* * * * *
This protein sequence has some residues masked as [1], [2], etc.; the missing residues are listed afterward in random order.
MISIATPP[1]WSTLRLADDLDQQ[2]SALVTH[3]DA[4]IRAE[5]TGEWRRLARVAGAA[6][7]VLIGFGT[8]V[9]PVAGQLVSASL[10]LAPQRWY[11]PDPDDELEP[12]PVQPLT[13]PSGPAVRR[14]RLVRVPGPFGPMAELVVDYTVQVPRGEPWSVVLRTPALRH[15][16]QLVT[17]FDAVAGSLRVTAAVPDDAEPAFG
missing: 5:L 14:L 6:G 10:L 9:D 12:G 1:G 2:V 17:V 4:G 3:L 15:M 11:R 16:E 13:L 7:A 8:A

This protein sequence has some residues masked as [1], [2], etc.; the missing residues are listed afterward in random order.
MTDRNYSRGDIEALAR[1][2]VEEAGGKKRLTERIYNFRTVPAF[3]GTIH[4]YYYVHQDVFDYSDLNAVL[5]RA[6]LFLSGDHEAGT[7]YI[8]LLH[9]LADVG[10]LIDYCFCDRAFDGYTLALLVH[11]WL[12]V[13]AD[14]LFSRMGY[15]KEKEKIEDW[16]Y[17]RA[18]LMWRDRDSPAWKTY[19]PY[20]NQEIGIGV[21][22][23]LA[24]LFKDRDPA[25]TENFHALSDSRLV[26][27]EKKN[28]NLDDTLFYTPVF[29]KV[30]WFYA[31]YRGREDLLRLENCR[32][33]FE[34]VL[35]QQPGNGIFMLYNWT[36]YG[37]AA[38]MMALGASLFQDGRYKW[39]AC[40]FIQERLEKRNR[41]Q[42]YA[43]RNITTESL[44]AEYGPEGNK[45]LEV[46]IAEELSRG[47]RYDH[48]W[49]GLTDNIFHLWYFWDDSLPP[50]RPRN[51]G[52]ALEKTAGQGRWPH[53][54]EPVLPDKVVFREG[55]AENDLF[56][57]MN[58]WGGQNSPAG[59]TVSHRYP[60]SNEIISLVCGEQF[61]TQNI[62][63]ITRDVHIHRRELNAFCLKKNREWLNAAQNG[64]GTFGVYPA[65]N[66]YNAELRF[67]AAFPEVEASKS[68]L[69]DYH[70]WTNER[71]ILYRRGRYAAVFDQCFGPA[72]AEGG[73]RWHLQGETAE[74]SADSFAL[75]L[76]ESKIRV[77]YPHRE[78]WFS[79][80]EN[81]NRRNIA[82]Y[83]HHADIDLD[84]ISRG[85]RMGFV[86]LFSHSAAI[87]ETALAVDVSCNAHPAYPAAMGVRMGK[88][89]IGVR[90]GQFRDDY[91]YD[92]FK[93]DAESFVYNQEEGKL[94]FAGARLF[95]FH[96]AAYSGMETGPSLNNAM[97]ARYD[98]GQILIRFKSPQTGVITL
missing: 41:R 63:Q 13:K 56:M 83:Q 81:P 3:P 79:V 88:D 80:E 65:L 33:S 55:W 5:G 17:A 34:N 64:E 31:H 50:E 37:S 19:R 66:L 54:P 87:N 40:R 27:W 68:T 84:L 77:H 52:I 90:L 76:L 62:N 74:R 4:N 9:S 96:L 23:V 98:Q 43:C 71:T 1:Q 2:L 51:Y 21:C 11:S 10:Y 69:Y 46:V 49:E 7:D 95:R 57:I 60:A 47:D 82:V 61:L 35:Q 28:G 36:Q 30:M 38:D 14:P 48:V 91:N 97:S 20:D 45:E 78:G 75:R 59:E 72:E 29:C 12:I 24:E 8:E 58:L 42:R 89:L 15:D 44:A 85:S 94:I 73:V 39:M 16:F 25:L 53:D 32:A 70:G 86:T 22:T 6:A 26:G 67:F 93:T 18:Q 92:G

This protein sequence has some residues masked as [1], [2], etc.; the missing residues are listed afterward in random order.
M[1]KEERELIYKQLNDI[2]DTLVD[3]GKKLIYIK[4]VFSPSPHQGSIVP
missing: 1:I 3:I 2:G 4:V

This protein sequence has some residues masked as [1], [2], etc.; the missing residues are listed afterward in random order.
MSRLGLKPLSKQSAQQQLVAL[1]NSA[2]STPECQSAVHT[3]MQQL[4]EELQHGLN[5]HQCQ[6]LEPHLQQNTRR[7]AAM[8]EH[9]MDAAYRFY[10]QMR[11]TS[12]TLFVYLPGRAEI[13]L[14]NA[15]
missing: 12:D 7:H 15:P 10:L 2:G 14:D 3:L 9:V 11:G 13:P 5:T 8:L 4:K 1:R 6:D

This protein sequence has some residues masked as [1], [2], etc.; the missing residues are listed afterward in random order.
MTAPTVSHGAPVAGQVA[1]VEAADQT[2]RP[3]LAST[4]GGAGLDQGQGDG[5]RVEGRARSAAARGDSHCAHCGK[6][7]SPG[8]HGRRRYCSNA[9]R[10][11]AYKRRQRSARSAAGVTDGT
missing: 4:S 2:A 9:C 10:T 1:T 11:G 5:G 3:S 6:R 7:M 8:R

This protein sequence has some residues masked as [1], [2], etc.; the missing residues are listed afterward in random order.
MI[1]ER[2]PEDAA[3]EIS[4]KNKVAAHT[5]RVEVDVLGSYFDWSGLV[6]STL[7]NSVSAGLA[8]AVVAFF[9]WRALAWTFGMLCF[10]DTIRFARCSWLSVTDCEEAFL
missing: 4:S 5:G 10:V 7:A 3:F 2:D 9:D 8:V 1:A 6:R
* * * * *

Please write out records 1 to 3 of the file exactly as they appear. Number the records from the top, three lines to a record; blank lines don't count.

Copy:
This protein sequence has some residues masked as [1], [2], etc.; the missing residues are listed afterward in random order.
MISIATPP[1]WSTLRLADDLDQQ[2]SALVTH[3]DA[4]IRAE[5]TGEWRRLARVAGAA[6][7]VLIGFGT[8]V[9]PVAGQLVSASL[10]LAPQRWY[11]PDPDDELEP[12]PVQPLT[13]PSGPAVRR[14]RLVRVPGPFGPMAELVVDYTVQVPRGEPWSVVLRTPALRH[15][16]QLVT[17]FDAVAGSLRVTAAVPDDAEPAFG
missing: 5:L 14:L 6:G 10:L 9:D 12:G 1:G 2:V 17:V 4:G 3:L 15:M 11:R 16:E 13:L 7:A 8:A

This protein sequence has some residues masked as [1], [2], etc.; the missing residues are listed afterward in random order.
MTDRNYSRGDIEALAR[1][2]VEEAGGKKRLTERIYNFRTVPAF[3]GTIH[4]YYYVHQDVFDYSDLNAVL[5]RA[6]LFLSGDHEAGT[7]YI[8]LLH[9]LADVG[10]LIDYCFCDRAFDGYTLALLVH[11]WL[12]V[13]AD[14]LFSRMGY[15]KEKEKIEDW[16]Y[17]RA[18]LMWRDRDSPAWKTY[19]PY[20]NQEIGIGV[21][22][23]LA[24]LFKDRDPA[25]TENFHALSDSRLV[26][27]EKKN[28]NLDDTLFYTPVF[29]KV[30]WFYA[31]YRGREDLLRLENCR[32][33]FE[34]VL[35]QQPGNGIFMLYNWT[36]YG[37]AA[38]MMALGASLFQDGRYKW[39]AC[40]FIQERLEKRNR[41]Q[42]YA[43]RNITTESL[44]AEYGPEGNK[45]LEV[46]IAEELSRG[47]RYDH[48]W[49]GLTDNIFHLWYFWDDSLPP[50]RPRN[51]G[52]ALEKTAGQGRWPH[53][54]EPVLPDKVVFREG[55]AENDLF[56][57]MN[58]WGGQNSPAG[59]TVSHRYP[60]SNEIISLVCGEQF[61]TQNI[62][63]ITRDVHIHRRELNAFCLKKNREWLNAAQNG[64]GTFGVYPA[65]N[66]YNAELRF[67]AAFPEVEASKS[68]L[69]DYH[70]WTNER[71]ILYRRGRYAAVFDQCFGPA[72]AEGG[73]RWHLQGETAE[74]SADSFAL[75]L[76]ESKIRV[77]YPHRE[78]WFS[79][80]EN[81]NRRNIA[82]Y[83]HHADIDLD[84]ISRG[85]RMGFV[86]LFSHSAAI[87]ETALAVDVSCNAHPAYPAAMGVRMGK[88][89]IGVR[90]GQFRDDY[91]YD[92]FK[93]DAESFVYNQEEGKL[94]FAGARLF[95]FH[96]AAYSGMETGPSLNNAM[97]ARYD[98]GQILIRFKSPQTGVITL
missing: 41:R 63:Q 13:K 56:M 83:Q 81:P 3:P 79:V 88:D 80:E 65:L 33:S 55:W 5:G 17:A 34:N 64:E 31:H 50:E 37:S 19:R 66:L 54:P 87:N 40:R 27:W 68:T 84:L 77:H 52:I 90:L 76:L 62:N 74:R 4:N 9:S 96:L 23:V 98:Q 43:C 71:T 1:Q 2:L 51:Y 21:C 11:S 10:Y 69:Y 46:V 49:E 7:D 95:R 57:I 60:A 47:D 82:V 61:L 35:Q 28:G 36:Q 30:M 38:D 14:P 48:V 91:N 97:S 20:D 45:E 78:G 75:R 59:E 72:E 29:C 12:I 24:E 8:E 58:L 42:R 89:L 15:D 44:A 85:S 94:I 73:V 39:M 16:F 25:L 53:D 32:A 70:G 86:T 22:T 6:A 26:G 67:F 93:T 18:Q 92:G

This protein sequence has some residues masked as [1], [2], etc.; the missing residues are listed afterward in random order.
M[1]KEERELIYKQLNDI[2]DTLVD[3]GKKLIYIK[4]VFSPSPHQGSIVP
missing: 1:I 3:I 2:G 4:V